Ballad of a Thin Man: David Denby Doesn’t Get It

DenbyJonesAt the New Yorker, tetchy old fogey and mediocre former film critic David Denby has published a lament about how few teens are reading books these days. He has one great overheard line—a student saying “Books smell like old people”; and a few careful caveats (“It’s very likely that teen-agers, attached to screens of one sort or another, read more words than they ever have in the past”); but mostly he is describing a decline of western civilization via smartphone. “If teachers can make books important to kids … those kids may turn off the screens,” he wraps up, making clear his real issue here: a favored primacy of one form of technology (ink on paper) over another (e-ink or pixels on screens).

Here’s the thing: He’s casting a transitional period of one medium making room for another (books are having to accomodate digital platforms) as an issue of lack of culture; he’s doing this by alluding to a halcyon time that never really existed; and he’s privileging one mode of living (the life of the reader) over another (the life of the nonreader). It’s tin-eared, narrow-minded, wrong.

Yes, many teens grow up and feel little attachment to books as adults. But this has been the case for at least the past fifty years or so among most people. Maybe not among those of us who read and write for a living—but then again, we are not a representative group and have been a minority for a good long while. Growing up in a mostly blue-collar community (and yes, this is anecdotal), books were around but not a focus in most people’s lives. There were occasional bestsellers stuffed in an alcove (the ones everyone seemed to own when I was a kid were The ExorcistThe Godfather, and a self-help book called I’m OK, You’re OK), but I can’t recall ever seeing an adult sitting in a chair and reading to him- or herself. It must have happened—I knew one Navy pipefitter who loved the Destroyer series of novels—but mostly books were just one entertainment option among many. And it is still that way.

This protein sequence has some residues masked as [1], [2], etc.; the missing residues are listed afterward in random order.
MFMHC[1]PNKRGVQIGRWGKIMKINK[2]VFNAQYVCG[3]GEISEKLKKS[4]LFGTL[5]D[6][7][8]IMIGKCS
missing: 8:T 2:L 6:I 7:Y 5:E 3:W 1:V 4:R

Which is entirely okay. Books still play a big role in many of our lives, but for a lot of people, that role is a small one. Their lives may or may not be the poorer for it, but we who love books are hardly in a position to judge these people. And the lion’s share of readers are lovers of books that Denby would likely sneer at, anyway—genre stories without literary merit. Most readers, after all, turn to books for entertainment. And who are we to insist our form of entertainment is better than others?

But even if we overlook that weird judgmental tic of Denby’s, there is more to be said for reading on phones and tablets. Now books are just one more media option on these ubiquitous devices we all carry, and still exist in ink-and-paper form for those who want them that way. More formats means more access means a greater potential audience. This can only be a good thing. We can carry libraries in our pockets. Whether we choose to read those ebooks or to play a game, we at least have that choice.

Books may never again have the pride of place they once occupied a century ago, before film, radio, television, video games, the internet, and other unimagined distractions came along. But it’s still too early to tell how they’re going to fit into this modern world taking shape around us. I know teens who read many novels on their iPhones. I know other teens who only want ink on paper. Either way, they’re readers, and they’re smart as hell, and they’re not going away anytime soon.

[Revised headline to split that infinitive, because why not?]

  1. What an apt observation, and so well stated.


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